Looking back at famous Americans
Every once in a while, I’ll read a book of history and want to throw a party: bottles of champagne, hors d’oeuvres, music, and even dancing, though I am as awkward on a dance floor as a Mississippi farm boy on ice skates for the first time. Encountering such a book leaves me giddy, “High as the flag on the Fourth of July,” as the song in the old musical “South Pacific” puts it.
Sept. 11, 2001
September 11 snuck up on me this year. I was listening to public radio this morning when they discussed commemorations happening today at Ground Zero.
All of a sudden it took me back to that Tuesday morning 19 years ago. In my world, the last 20 years of Tuesdays have been press days, the time when all hands are on deck at the newspaper as we try to finish stories, design the paper and send it to the press so it can be delivered on Wednesday mornings.
Beyond the waterfalls: Asheville writer releases first written history of DuPont State Forest
Danny Bernstein’s fascination with DuPont State Recreational Forest began soon after she moved to Asheville in 2001.
“The first hike I took in DuPont Forest was to High Falls,” Bernstein wrote in her new book DuPont Forest: A History. “Like other visitors, I gawked and stared at the falls as I clicked one shot after another. It was a spectacular waterfall. Then I turned around and spotted a tall chimney on a hill. I walked up the wooden steps and saw that the chimney had a fireplace on two sides. A date had been engraved in the concrete. No other clue, no plaque, no sign — I was not in a museum. But I knew there was a story here beyond the waterfalls.”
Southern pride has a dark history
To the Editor: Haywood County 2020: I can’t drive down the street without seeing a representation of a Confederate flag. It’s flying in my neighbor’s yard, waving from the backs of unnecessarily jacked up trucks, and on T-shirts, hats and bumper stickers. Let’s be honest, you can’t swing a possum without hitting the stars and bars.
One long, three short: reviews and reflections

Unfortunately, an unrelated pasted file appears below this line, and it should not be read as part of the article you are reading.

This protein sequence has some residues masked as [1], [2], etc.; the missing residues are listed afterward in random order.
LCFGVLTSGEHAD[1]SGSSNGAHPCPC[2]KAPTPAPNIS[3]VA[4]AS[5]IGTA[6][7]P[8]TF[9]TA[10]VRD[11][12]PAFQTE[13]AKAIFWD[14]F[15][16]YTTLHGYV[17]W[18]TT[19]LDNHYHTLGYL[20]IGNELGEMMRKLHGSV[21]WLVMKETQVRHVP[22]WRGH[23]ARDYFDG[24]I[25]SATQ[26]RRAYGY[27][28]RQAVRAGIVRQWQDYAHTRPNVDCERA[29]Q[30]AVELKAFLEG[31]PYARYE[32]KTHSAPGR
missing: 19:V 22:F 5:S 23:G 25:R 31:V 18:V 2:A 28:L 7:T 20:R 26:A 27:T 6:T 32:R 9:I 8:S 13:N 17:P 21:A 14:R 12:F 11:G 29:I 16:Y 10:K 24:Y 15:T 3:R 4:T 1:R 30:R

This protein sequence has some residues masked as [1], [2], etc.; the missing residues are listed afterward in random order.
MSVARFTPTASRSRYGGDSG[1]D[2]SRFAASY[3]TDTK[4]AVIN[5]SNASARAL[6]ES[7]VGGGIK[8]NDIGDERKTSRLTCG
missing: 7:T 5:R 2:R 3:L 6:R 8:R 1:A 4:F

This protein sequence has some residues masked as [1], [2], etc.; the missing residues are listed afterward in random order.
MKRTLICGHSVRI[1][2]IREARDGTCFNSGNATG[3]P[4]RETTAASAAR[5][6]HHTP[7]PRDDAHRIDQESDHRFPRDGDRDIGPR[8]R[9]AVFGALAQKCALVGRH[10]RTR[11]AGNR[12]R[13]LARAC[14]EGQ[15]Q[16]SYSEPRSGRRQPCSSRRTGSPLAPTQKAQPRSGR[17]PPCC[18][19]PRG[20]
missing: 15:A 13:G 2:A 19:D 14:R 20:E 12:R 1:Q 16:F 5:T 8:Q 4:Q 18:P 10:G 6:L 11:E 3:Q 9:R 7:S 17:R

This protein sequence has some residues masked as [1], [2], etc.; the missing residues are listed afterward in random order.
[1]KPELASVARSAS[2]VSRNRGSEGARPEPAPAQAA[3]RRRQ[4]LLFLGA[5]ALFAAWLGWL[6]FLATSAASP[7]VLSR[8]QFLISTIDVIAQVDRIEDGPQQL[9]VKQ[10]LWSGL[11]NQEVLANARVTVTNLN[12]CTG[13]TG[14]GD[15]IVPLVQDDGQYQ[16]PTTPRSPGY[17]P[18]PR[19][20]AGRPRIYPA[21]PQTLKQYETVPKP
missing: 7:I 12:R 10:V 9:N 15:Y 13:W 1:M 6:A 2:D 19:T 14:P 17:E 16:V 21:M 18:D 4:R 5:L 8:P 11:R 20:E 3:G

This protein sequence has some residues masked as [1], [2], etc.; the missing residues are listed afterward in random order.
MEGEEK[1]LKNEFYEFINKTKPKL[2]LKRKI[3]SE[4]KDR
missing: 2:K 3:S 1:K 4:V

We are, at our core, remembering and story-making creatures, and stories are one of the chief ways we find meaning in the flow of events.
Historical consciousness is to civilized society what memory is to individual will.
The Anthony Amendment: Women’s suffrage in NC and beyond
When the United States Constitution was adopted in 1787, left to the states was the power to determine who should be allowed to vote in elections. While several states indeed permitted some women to vote in various elections, the right of suffrage was far from universal.
A feast for readers: A Poor Man’s Supper
The years following the Civil War brought great changes to Western North Carolina. The railroads penetrated these coves and mountains, carrying tourists, flat-landers and goods to small towns previously isolated by their forbidding terrain. Following the railroads were the timber barons, eager to harvest the ancient forests and able now to move and sell the lumber to outside buyers. Though many of those native to the region remained in poverty, others were able to make their fortunes in the mountains.
Entwined with slavery: A brief local history
By Peter H. Lewis • AVL Watchdog | By 1860, about 15 percent of the population of Western North Carolina was enslaved. Only a small percentage of the White settlers, who had pushed out Indigenous Native Americans, owned slaves — about 2 percent of households, according to Katherine Calhoun Cutshall, collections manager, North Carolina Room, Pack Memorial Library — and of those, most owned one or two. The majority were owned by a handful of elite families, whose names are commemorated throughout the region.
What’s in a name? For Asheville, signs point to history of racism
By Peter H. Lewis • AVL Watchdog | Vance, Patton, Woodfin, Henderson, Weaver, Chunn, Baird — their names are familiar to anyone living in Asheville and Buncombe County today. All were wealthy and influential civic leaders honored by having their names bestowed on statues, monuments, streets, schools, parks, neighborhoods, and local communities.
Dragging Canoe was Cherokee’s greatest military leader
Historian E. Raymond Adams has maintained that the warrior with the curious name of Dragging Canoe was “the greatest military leader ever produced by the Cherokee people.” A review of Dragging Canoe’s military career doesn’t reveal many great victories that he led, but it does indicate that he was a clever and resourceful military leader who was able to sustain significant “dark and bloody” opposition to white settlement for many years.